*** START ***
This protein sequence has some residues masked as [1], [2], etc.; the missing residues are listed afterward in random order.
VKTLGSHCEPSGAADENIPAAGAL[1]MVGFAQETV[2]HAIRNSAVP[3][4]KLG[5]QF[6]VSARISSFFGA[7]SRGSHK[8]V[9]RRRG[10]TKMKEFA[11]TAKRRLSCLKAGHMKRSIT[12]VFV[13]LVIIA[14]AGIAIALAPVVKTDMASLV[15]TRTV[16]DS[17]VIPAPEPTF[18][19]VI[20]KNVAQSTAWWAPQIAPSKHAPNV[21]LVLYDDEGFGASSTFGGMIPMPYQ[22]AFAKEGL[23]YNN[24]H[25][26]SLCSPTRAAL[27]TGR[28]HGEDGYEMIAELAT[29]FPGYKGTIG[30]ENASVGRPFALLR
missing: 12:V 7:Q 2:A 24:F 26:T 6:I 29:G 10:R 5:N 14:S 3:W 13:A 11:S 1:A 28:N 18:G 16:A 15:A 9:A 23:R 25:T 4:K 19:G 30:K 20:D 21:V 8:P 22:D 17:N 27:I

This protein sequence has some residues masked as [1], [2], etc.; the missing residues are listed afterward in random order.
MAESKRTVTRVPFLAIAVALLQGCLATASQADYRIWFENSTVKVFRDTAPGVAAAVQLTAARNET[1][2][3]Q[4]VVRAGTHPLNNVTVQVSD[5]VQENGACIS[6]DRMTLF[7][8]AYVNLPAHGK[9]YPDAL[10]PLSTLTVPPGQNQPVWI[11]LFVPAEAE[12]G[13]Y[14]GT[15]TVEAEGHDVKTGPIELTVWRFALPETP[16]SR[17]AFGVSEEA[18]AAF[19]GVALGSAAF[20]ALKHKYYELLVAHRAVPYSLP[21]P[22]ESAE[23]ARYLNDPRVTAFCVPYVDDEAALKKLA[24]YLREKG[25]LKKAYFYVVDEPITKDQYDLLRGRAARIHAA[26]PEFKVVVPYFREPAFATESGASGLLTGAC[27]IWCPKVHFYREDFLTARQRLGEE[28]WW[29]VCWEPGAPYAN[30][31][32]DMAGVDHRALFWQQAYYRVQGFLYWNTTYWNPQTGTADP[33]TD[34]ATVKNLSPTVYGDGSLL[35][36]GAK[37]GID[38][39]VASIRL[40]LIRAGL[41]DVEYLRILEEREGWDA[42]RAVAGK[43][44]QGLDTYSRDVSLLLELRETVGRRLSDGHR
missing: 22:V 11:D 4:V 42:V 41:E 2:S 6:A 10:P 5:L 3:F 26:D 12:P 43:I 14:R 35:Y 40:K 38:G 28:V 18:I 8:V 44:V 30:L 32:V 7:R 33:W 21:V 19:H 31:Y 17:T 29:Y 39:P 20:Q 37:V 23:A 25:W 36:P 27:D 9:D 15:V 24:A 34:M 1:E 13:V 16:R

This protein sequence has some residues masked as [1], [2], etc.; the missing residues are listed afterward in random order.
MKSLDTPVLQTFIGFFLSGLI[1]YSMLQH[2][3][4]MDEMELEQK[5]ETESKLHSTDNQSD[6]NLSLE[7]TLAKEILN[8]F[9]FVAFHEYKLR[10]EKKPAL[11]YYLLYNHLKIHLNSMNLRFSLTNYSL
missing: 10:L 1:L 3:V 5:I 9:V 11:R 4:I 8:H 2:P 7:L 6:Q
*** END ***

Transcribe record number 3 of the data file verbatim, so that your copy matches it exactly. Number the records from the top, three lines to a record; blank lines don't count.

This protein sequence has some residues masked as [1], [2], etc.; the missing residues are listed afterward in random order.
MKSLDTPVLQTFIGFFLSGLI[1]YSMLQH[2][3][4]MDEMELEQK[5]ETESKLHSTDNQSD[6]NLSLE[7]TLAKEILN[8]F[9]FVAFHEYKLR[10]EKKPAL[11]YYLLYNHLKIHLNSMNLRFSLTNYSL
missing: 10:L 1:L 3:V 5:I 9:V 11:R 4:I 8:H 2:P 7:L 6:Q